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Where Rivers Sing A Song: a Poem by Segun Akinlolu (Beautiful Nubia)


Song: I come from a world where rivers sing a song
And every tree has a name
We love the stars, the rivers and the hills
And we know who made them all.
Come into my village
Feel at home my friend
We’ll make you pounded yam
While you sip palmwine
Come leave behind your pre-conceived ideas
Into our world of love…

Come with me friendly stranger
What you wish to teach we already know.
I stand upon the sacred hill of Olumo.
Here valiant warriors baited in unwary enemies
And routed them with a mighty shout,
“Oh holy rock, come once again
To the aid of your children!”
We bathe the rock face with blood;
Let this valley of decomposing bodies
Be our latest offering
To She who watches unseen.
We worship not the silent rock
But the guardian spirit who therein dwells.

Chant: Eni s’oju s’emu (He who makes the eyes and the nose)
Orisa ni ma sin (It is the divinity I will serve)
A da ni b’otiri (He who creates as he wishes)
Orisa ni ma sin (It is the divinity I will serve)
Eni to ran mi wa ( He who sent me here)
Orisa ni ma sin (It is the divinity I will serve)

Listen curious stranger

To the drumming and the singing.
We worship not the squat wooden image
But Orisa-nla
The great spirit who moulds every head.
Oh great divinity, I court your pleasure,
You smile upon a clan and every one is healthy,
You turn away your face
And incomplete joy is the lot of many a mother.
We have come to the grove
Dancing, all in your white of purity.
Your special messengers gleefully gyrate
With a permanent back-pack or a limp,
We have brought your fresh water of the early spring,
All your bloodless meals
Your snails, bitter kola…
We worship not the stone mound
But the great one
Who spread the sand of the earth
And led the way to a new home of beauty.

Come with me to the house of Orunmila
And Ifa, his all-knowing gift to the world
The palace of wisdom
Is but a simple homestead
The seat of knowledge
A tray of sacred palm kernels
Iwaju opon maagbo, eyin opon maagbo
olumu lotun, olokanran losi
Pay attention, oh ye divinities
Serving on both sides of the Almighty!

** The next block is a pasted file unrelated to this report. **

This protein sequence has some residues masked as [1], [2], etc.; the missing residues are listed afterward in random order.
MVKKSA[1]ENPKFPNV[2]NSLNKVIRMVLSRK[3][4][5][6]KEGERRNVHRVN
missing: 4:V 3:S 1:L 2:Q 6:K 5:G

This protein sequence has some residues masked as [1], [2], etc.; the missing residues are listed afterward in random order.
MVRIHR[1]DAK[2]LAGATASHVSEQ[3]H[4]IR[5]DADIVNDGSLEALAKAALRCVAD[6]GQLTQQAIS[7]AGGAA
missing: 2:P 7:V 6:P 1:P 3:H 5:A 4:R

The gates of heaven are open
At the centre of the divination tray.
Ifa never lies,
Ifa always tells the truth,
The past, the present and the future,
When Ifa speaks good,
The children burst into a joyous song.
Ifa olokun a s’oro eni dayo (Ifa who makes one happy)
Orunmila, great physician,
Heal all our infirmities,
Teach us the tenets of hygiene,
And the road to fulfillment,
To seek the joy of others
And be happy with our lot in the land of our fathers.
The Oracle never lies,
The Oracle is the truth,
The gates of heaven are open
At the centre of the divination tray.

Come, we will branch at the house of Ogun

Chant: Lakaaye, osin imole (He whose influence spreads all over the earth,
chief amongst the divinities.)
Onile owo, olana ola (Owner of the house of money,
owner of the road to wealth.)
Onile kangun-kagun ti mbe lode orun (Owner of the innumerable houses of heaven)
Ogun, even other divinities pay you homage,
You who cleared the way to the unformed world
And rules the path to every shrine.
Ogun bathes with blood,
Hot, flowing, spouting red blood;
May we not walk the road
On the day of your anger,
May we not loiter at the street corner
On the night of your vengeance.
Here great spirit, here is your dog…
We worship not the iron piece stuck in the earth
But he who guides and protects all,
The patron saint of the forge.

Chant: Esu ma se mi (Please Esu do not deal with me)
Omo elomi ni o se (Find someone else to deal with)
Onile orita, gb’ebo o (Lord of the crossroad, accept this offering)
D’oju ota bole! (Grind the enemy’s face in the earth!)
Sit down friend and listen!
Only the foolish stranger
Scorns the crossroads offering.
When the heathen overturn the pots and bowls of Esu,
It is not ours to avenge,
He who toys with Esu
Jokes with his sanity and his life.
Messenger of the Almighty
Criss-crossing heaven and earth a thousand times a day,